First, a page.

Elizabeth Cook announces new CD
Thursday, March 11, 2010
– Traditional country singer Elizabeth Cook will release "Welder" on May 11 on 31 Tigers. Produced by Don Was (Rolling Stones, Kris Kristofferson), the disc features guest appearances by Dwight Yoakam, Rodney Crowell and Buddy Miller.
"Welder" is the follow up to Cook's 2007's Rodney Crowell produced and critically acclaimed, "Balls." Musicians on the CD include her road band, which consists of her husband Tim Carroll on guitar, Marco Giovino (Patty Griffin, Robert Plant) on drums and Bones Hillman from Midnight Oil on bass. She turned to some familiar faces and voices from the Grand Ole Opry adding Tim Atwood on keys and The Carol Lee Singers on background vocals.
The songs are person (Heroin Addict Sister and Mama's Funeral) and hillbilly-tinged humor (El Camino and Yes To Booty). Cook wrote the majority of "Welder" herself with a few exceptions. I'm Beginning To Forget was penned by her late mother, Joyce Cook and Follow You Like Smoke and Til Then by Carroll. Was also brought her Not California by NYC indie folk band, Hem.
1. El Camino
2. Not California
3. Heroin Addict Sister
4. Yes To Booty
5. Blackland Farmer
6. Girlfriend Tonite
7. Rock N Roll Man
8. Mama's Funeral
9. I'm Beginning To Forget
10. Snake In The Bed
11. Follow You Like Smoke
12. I'll Never Know
13. Til Then
Tour dates are:
March 18 Antone's (AMA Presents - Official SXSW Showcase) Austin,
March 25 Beachland Ballroom Cleveland (with Paul Thorn)
March 26 The Ark Ann Arbor, Michigan (with Paul Thorn)
March 27 Diesel Club Pittsburgh, (with Paul Thorn)
April 2 All Good Cafe Dallas,
April 3 Ray Wylie Hubbard's Grits N Groove Fest Fredericksburg, Texas
April 16 Dosey Doe Spring, Texas
April 17 Old Settlers Music Fest Driftwood, Texas
April 22 Rhythm & Brews Chattanooga, Tennessee (with Todd Snider)
May 6 The Station Inn Nashville,
May 7 Blue Plate Special Knoxville, Tennessee (afternoon)
May 7 Down Home - Johnson City, Tennessee
May 11 Joe's Pub New York
May 12 Sellersville Theater Sellersville, Pennsylvania
May 13 Birchmere Alexandria, Virginia
May 14 Night Cat Easton, Maryland
May 15 Five Oaks Clubhouse Durham, North Carolina
May 16 Charlotte, NC, Double Door Inn
May 18 Kirk Avenue Music Hall Roanoke, Virginia
May 19 Ashland Coffee and Tea Ashland, Virginia
May 21 Thunderbird Cafe Pittsburgh
May 22 Spring Gulch Folk Festival, New Holland PA
May 26 Atlanta - Eddie's Attic
June 3 Opry at the Ryman - Nashville
June 5 Old Town School of Folk Music Chicago
June 5 Old Town School of Folk Music Chicago
June 11 Bonnaroo Manchester, Tenn.
June 20 Turning Point, Piermont, NY..
More news for Elizabeth Cook
CD reviews for Elizabeth Cook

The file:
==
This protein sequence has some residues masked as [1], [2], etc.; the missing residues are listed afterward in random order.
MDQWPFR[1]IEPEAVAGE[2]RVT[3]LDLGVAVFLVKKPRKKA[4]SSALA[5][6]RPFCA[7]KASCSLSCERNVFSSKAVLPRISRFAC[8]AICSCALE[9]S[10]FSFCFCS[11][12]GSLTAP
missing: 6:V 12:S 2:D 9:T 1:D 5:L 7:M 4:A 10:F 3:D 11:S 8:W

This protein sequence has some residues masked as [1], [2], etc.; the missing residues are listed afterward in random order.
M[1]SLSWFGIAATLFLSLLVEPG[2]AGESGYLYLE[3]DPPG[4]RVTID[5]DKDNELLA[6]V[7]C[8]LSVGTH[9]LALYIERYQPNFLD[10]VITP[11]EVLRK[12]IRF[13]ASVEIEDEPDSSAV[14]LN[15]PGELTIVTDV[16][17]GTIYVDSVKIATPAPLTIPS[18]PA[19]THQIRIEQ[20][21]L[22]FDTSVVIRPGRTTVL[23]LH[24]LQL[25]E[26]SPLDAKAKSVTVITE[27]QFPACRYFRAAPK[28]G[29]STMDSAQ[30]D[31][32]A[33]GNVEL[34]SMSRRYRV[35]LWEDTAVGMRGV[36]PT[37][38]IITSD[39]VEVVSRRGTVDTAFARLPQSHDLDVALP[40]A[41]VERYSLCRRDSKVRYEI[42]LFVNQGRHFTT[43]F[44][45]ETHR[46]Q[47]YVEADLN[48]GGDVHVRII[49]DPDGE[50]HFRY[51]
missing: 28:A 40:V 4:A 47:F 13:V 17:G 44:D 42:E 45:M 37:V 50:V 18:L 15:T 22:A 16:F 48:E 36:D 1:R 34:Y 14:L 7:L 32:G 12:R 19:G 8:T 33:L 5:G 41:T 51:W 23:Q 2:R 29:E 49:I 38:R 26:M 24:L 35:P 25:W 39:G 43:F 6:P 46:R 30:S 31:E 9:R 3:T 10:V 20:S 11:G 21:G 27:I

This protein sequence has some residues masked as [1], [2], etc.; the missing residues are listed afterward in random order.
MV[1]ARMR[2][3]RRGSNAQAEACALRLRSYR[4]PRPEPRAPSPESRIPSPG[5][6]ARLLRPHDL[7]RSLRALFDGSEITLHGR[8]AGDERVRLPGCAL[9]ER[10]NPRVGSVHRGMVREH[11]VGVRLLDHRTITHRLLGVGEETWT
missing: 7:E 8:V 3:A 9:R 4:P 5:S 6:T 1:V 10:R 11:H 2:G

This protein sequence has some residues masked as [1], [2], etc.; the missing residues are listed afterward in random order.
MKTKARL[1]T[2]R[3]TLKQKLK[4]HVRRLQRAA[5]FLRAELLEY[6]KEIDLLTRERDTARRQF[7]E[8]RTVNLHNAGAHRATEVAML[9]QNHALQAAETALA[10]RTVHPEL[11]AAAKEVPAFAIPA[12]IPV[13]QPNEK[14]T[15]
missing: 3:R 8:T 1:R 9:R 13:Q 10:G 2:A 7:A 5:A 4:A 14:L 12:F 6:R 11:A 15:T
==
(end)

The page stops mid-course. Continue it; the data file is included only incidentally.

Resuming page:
Exodus of Venus
Elizabeth Cook's "Exodus of Venus" is a difficult record to sit through. Not because of the music, which is filled with high quality sounds from start to finish, but because of its painful content. For instance, when an album features a song with a title like "Methadone Blues," about a drug used to treat heroin addiction, you realize right away you're not in the realm of squeaky clean mainstream country. Cook has had some rough patches along the way, and "Exodus »»»
On her latest release (the title is a nod to her father), Elizabeth Cook is as full of sass and vinegar as ever, and her hick valley-girl recitation El Camino ("If I wake up married, I'll have to annul it/Right now my hands are in his mullet"), the marital advice she offers up in Yes to Booty and the wry portrait painted by Rock n Roll Man will likely end up being the record's popular favorites, and for good reason.
But other songs may turn out to be more enduring: »»»
Elizabeth Cook has come up with another album of unvarnished country music, delivered by her thick-as-molasses twang and solid, stripped-down honky-tonk backing.
The album is stuffed to the gills with reasons to listen that ought to attract the attention of anyone partial to contemporary iterations of traditional country.
There are shuffles galore, from "He's Got No Heart" and its classic wordplay ("he's got no heart that I know of... I'd shoot him down if I knew »»»
Editorial: Walking the talk
When names like Hank Williams, Johnny Cash, Waylon and the Hag are invoked, you're talking hard core country. These are the touchstones of country , the guys who made country music what it was and still is (or maybe can be). When these folks would sing about being down-and-out and the rough-and-tumble, they knew of what they were singing about. Fast forward a few years to the country singers of today. »»»
Concert Review: The Lil Smokies provide the perfect antidote
On a night when the world to be falling further apart thanks to coronavirus (this would be the night the NBA postponed the season), there stood The Lil Smokies to at least in some small measure save the day.
The quintet is part of a generation of musicians with bluegrass as the basis, but not totally the sum of the music either.... »»»
Concert Review: White makes the case for himself, no matter how dark the music
John Paul White opined with a glint in his eyes that his songs were not of the uplifting variety. In fact, they were downright dark. How else to explain "The Long Way" with the line "long way home back to you." Or "James," a song inspired by his grandfather who suffered from dementia.
But lest you think that the Alabama... »»»
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